Considering her biography, it's surprising that no one saw it coming. Maria Juur, or the artist known as Maria Minerva, was born in the Estonian capital city of Tallinn a few years before the country achieved independence from the USSR. The daughter of an Estonian music critic, she gravitated to the more theoretical side of the arts, earning a Bachelor's Degree in Art History from Tallinn University. Like many a member of the post-communist generation, Maria eventually grew restless in her hometown. A year ago, she moved to London to pursue a Master's in Aural & Visual Cultures at the city’s prestigious Goldsmiths college.
Maria did not begin making music until fairly recently, but her distinctive and zeitgeist-embracing lo-fi disco-pop quickly piqued the interest of the blogosphere when MP3s like "Disko Bliss" and "California Scheming" started circulating in early 2011. On the heels of a 12" on 100% Silk and her Tallinn At Dawn cassette on Not Not Fun, Maria recently dropped her first proper LP, Cabaret Cixous. Two more Maria Minerva releases are also on the way: a second EP on 100% Silk called Sacred and Profane Love, and a collaborative effort with Amanda Brown's LA Vampires. Last week, I spoke to Maria on the phone about Cabaret Cixous and the theoretical underpinnings of her music.
AZ: When did you begin recording as Maria Minerva?
Maria: I started in September 2009. I had been in London during the Summer, and I was so miserable about being back home. I was just sitting in my room and thinking that I needed a hobby for the long Estonian winter. So I made a track called "Lovecool," which is now the single for Cabaret Cixous.
AZ: Can you describe your recording process a bit?
Maria: I don't know, it's kinda hard to describe. Sometimes I just use the chance method, where I enter a random word into YouTube, and something comes up, and then I listen to it and I take a little loop or vocal sample or other musical snippet. It's not very interesting, I'm afraid; it's not like live jamming, but just me with my clips [laughs]. And then usually I have to wait until my flatmate leaves the house so I can sing.
AZ: Initially, writers were comparing you to Nite Jewel and other very '80s-inspired West Coast underground pop, but I think you music is more '90s-informed. Would you agree?
Maria: I don't like the assertion that something is '80s or '90s, but yeah, it's true. I don't listen to that much '90s music though. Of course, I know all the songs, but it's more in the back of my head. Though I know I'm guilty when it comes to being nostalgic. About that Nite Jewel comparison, I am a fan of her music, but I think her agenda is a bit different. She tends to play around with certain genres-- disco, lounge-y type of stuff-- and I think I try a bit of everything. Nite Jewel's music is way more coherent, so I think our similarities are just the vocals, and that we both use reverb. I also made a disco track or two-- but that was just another experiment.
AZ: Despite hailing from the underground, would you consider yourself to be a big fan of mainstream pop?
Maria: Oh yeah. You could definitely say that I have a bad taste, or at least that I have moments of extremely bad taste, like listening to Justin Bieber sometimes. I love pop music, and my dream job is to be a pop producer and make shitloads of money, and still to do my underground stuff on the side. Then I could live off royalties forever. But seriously, I hate the money-making machines behind them, but genuine talents like Justin Bieber or Justin Timberlake... sure, I love them all.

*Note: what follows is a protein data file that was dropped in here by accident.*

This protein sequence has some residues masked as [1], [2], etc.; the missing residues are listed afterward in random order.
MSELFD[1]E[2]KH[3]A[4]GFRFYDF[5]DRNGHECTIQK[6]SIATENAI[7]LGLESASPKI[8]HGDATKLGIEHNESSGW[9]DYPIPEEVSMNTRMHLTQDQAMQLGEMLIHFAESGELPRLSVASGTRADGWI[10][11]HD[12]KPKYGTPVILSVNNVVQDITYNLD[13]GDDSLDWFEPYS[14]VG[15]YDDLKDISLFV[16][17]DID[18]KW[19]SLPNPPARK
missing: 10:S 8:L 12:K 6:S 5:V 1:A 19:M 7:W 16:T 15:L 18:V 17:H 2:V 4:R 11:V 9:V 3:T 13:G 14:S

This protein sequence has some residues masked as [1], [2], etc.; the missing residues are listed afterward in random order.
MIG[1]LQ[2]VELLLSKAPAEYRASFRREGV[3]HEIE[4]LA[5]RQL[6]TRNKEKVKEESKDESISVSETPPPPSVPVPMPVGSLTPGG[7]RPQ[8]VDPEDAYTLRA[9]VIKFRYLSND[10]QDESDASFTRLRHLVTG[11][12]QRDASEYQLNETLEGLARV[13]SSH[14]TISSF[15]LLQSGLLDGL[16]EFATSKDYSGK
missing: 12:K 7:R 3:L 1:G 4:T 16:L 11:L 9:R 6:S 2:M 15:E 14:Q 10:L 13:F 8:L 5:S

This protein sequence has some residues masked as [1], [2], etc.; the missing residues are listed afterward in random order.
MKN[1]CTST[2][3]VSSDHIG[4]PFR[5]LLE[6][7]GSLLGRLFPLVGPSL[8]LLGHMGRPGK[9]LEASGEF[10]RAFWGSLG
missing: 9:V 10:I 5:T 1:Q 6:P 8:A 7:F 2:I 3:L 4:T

AZ: You grew up while Estonia was transitioning out of the Soviet era and opening up to culture from the capitalist West. Is pop music connected to the idea of personal freedom for you?
Maria: Hmm. That's a good question. I think it is and it isn't. At first, especially for the young people, it was a big freedom to be able to consume Western pop music, but I think that the consumerist aspect of it also shows that you're not free. You're not really choosing this stuff; it's fed to you by the evil corporations and so on. On the other hand, now that we have YouTube and I have the chance to consume everything without paying for it, I feel like I have the whole world at my fingertips. And yeah, that is definitely freedom.
AZ: You usually refer to yourself as a "non-musician." What would you rather people call you?
Maria: I think recently someone called me "the Estonian producer," and I liked that. The word "producer" is maybe more accurate because I am producing music-- "musician" to me sounds a bit too holy. But I end up with a product, a piece of music. The way you achieve it is not that important.
AZ: Would you say that you have a distinctively meta-perspective on music, seeing as you both a critic and an artist?
Maria: Definitely. I think I'm too informed. When you can deconstruct the music of others so easily-- and your own-- then it's kinda hard to make it at the same time. But this sounds annoying only in theory; in practice, it's something you can actually forget about. Because the best thing about music is that it's beyond words. It's on the level of sensations, and it's very easy to forget everything I've learned when I'm listening to or making music. That's why I love it so much.
AZ: Let's talk about the album. Would you say that your music has evolved since you released Tallinn at Dawn?